What are the next steps for developing this work further?

As a communication, this paper highlights the utility of a random forest classification to tackle the prediction of protein corona populations. The predictive power of this approach, however, depends upon the quality, breadth, and depth of our database used in modeling. We are working with others to develop guidelines for data reporting in an attempt to enable interrogation of datasets across manuscripts (for example, see this recent piece). We are also expanding the dataset to include other organisms, particles, and conditions. We can’t do it all alone though. If others have data on protein enrichment within the corona, we’d be delighted to connect, expand the dataset, and improve this tool!

Read the Best Paper of 2018 for the Environmental Science family of journals by Korin E. Wheeler et al. here.

To learn more about the Best Papers of 2018 in the Environmental Science family of journals, check out the Editorial here and view the nominees collection by clicking the button below.

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Outstanding Reviewers for Environmental Science: Nano in 2017

We would like to highlight the Outstanding Reviewers for Environmental Science: Nano in 2017, as selected by the editorial team, for their significant contribution to the journal. The reviewers have been chosen based on the number, timeliness and quality of the reports completed over the last 12 months.

We would like to say a big thank you to those individuals listed here as well as to all of the reviewers that have supported the journal. Each Outstanding Reviewer will receive a certificate to give recognition for their significant contribution.

Professor Arturo Keller, University of California Santa Barbara

Dr Cyrill Bussy, University of Manchester

Dr Dana Kuehnel, UFZ Centre for Environmental Research

Dr Jose Peralta-Videa, University of Texas at El Paso

Dr Laura  Sigg, Eawag

Dr Matteo Minghetti, Oklahoma State University

Dr Navid Saleh, University of Texas at Austin

Dr Patricia Holden, University of California Santa Barbara

Professor Xiangke Wang, North China Electric Power University

Dr Zhang Lin, South China University of Technology

We would also like to thank the Environmental Science: Nano board and the Environmental Nanotechnology community for their continued support of the journal, as authors, reviewers and readers.

If you would like to become a reviewer for our journal, just email us with details of your research interests and an up-to-date CV or résumé.  You can find more details in our author and reviewer resource centre

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2016 SNO Emerging Investigator

The SNO Emerging Investigator gives recognition to emerging scientists and engineers working in the area of Sustainable Nanotechnology.  Environmental Science: Nano is pleased to announce the recipient of this year’s honor, Dr. Elijah Petersen, Research Scientist of the Biosystems and Biomaterials Division, Cell Systems Science Group at the National Institute of Standards and Technology in Gaithersburg, Maryland USA.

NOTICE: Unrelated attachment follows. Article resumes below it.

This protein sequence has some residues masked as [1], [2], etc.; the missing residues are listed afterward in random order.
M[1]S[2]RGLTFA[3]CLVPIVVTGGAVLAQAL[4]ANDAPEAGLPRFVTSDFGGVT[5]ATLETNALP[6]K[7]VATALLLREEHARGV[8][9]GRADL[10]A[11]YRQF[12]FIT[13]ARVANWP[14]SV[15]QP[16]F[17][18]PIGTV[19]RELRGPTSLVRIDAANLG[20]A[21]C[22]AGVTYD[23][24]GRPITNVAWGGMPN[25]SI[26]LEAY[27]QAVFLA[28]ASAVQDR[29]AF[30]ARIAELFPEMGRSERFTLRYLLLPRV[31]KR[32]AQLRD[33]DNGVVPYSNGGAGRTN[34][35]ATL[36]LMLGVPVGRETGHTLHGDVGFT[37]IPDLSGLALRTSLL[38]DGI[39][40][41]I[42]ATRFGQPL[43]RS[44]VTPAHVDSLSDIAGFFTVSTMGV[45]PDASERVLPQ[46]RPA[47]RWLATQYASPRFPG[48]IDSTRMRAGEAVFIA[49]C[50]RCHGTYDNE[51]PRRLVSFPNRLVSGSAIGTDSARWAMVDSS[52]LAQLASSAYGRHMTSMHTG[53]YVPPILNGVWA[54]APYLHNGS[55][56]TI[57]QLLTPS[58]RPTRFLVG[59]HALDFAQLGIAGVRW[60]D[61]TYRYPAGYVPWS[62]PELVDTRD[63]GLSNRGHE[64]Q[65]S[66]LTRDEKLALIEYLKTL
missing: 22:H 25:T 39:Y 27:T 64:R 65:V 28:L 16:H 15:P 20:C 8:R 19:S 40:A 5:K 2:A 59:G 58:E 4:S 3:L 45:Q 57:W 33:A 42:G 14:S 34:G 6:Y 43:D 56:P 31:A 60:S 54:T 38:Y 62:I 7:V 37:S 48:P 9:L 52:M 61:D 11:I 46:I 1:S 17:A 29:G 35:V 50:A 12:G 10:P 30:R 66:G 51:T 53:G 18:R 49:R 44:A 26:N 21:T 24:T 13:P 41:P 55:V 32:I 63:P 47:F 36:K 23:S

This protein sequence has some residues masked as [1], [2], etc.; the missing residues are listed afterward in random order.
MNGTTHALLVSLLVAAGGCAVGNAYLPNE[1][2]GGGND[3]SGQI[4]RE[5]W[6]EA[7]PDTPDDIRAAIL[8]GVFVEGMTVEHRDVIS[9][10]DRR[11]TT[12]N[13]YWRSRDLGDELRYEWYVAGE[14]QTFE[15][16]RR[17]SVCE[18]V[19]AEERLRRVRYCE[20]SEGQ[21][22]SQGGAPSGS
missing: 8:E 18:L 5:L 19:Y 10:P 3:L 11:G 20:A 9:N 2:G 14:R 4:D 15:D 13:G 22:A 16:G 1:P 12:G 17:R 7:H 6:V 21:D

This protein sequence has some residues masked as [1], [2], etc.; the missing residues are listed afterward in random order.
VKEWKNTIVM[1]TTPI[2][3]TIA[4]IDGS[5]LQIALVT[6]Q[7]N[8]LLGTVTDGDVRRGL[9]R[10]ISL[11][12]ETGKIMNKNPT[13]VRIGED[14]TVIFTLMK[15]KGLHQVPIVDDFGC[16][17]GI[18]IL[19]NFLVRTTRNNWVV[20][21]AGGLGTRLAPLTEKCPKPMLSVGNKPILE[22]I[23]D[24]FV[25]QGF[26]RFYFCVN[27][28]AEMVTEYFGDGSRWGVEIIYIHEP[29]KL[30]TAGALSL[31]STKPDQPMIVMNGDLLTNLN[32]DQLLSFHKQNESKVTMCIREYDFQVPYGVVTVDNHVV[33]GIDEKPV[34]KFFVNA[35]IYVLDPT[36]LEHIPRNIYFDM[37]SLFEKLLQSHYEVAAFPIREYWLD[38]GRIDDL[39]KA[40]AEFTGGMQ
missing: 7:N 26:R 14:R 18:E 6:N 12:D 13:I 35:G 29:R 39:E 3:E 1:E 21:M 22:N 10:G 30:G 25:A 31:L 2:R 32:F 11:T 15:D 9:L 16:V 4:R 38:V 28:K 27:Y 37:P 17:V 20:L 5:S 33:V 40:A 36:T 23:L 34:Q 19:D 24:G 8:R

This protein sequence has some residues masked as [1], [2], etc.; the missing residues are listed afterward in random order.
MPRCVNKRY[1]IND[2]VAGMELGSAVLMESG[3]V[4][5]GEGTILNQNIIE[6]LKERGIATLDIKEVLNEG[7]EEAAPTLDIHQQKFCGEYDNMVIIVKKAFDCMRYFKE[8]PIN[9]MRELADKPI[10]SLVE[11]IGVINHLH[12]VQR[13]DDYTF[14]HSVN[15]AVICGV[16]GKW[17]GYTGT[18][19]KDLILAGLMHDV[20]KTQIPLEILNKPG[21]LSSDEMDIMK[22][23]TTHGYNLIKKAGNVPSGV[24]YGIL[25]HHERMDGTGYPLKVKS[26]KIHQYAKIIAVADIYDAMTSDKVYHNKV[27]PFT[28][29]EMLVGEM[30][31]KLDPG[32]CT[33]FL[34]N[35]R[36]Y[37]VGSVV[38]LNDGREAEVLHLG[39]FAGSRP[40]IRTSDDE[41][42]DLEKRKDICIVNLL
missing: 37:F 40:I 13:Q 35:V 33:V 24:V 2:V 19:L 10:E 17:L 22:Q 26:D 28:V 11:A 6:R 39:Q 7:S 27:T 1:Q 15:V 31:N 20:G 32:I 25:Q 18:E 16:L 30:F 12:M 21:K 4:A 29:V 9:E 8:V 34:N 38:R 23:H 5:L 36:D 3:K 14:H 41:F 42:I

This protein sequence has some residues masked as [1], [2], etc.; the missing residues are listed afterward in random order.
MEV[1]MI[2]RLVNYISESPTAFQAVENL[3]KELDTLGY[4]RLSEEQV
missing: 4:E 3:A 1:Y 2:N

Dr. Petersen’s research focuses on the biological interactions of nanomaterials in the environment and the characterization of nanomaterials in complex environmental matrices.  His early research on the interactions of carbon nanomaterials with soil biota was innovative and groundbreaking. Currently he is a leader in the characterization and detection of nanomaterials. Dr. Petersen is the recipient of a 2007 Fulbright Award that enabled him to work in Finland and as National Research Council Postdoctoral Fellowship at NIST. His service and leadership have been outstanding having served on a number of advisory panels including as co-chair of the Ecotoxicology Community of Research for the US-EU Bridging NanoEHS efforts. He is also involved in the construction of ISO methods related to environmental nanotechnology, as well as reviewing OECD protocols for nanotoxicity testing.

Editor-in-Chief Vicki Grassian says that Dr. Petersen was selected because of “his pioneering research contributions and his commitment and leadership to the wider Sustainable Nanotechnology community”. Elijah adds “I am deeply honored to have received the Sustainable Nanotechnology Organization Emerging Investigator award. It has been exciting to be involved in nanoEHS research for over a decade while this field has developed. While substantial advances in nanoecotoxicity research have been made during this period, additional work is still needed to develop robust quantitative methods for nanoparticles in complex matrices and to improve the reproducibility and comparability of nanotoxicology measurements among laboratories. I look forward to conducting research on these topics in future years to support the sustainable development of nanotechnology.”

Many congratulations from the Environmental Science: Nano team!

Also of interest: Take a look at Dr Petersen’s recent Environmental Science: Nano paper
Feasibility of using a standardized Caenorhabditis elegans toxicity test to assess nanomaterial toxicity
S. K. Hanna, G. A. Cooksey, S. Dong,  B. C. Nelson, L. Mao, J. T. Elliott and   E. J. Petersen
Environ. Sci.: Nano, 2016, 3, 1080-1089
DOI: 10.1039/C6EN00105J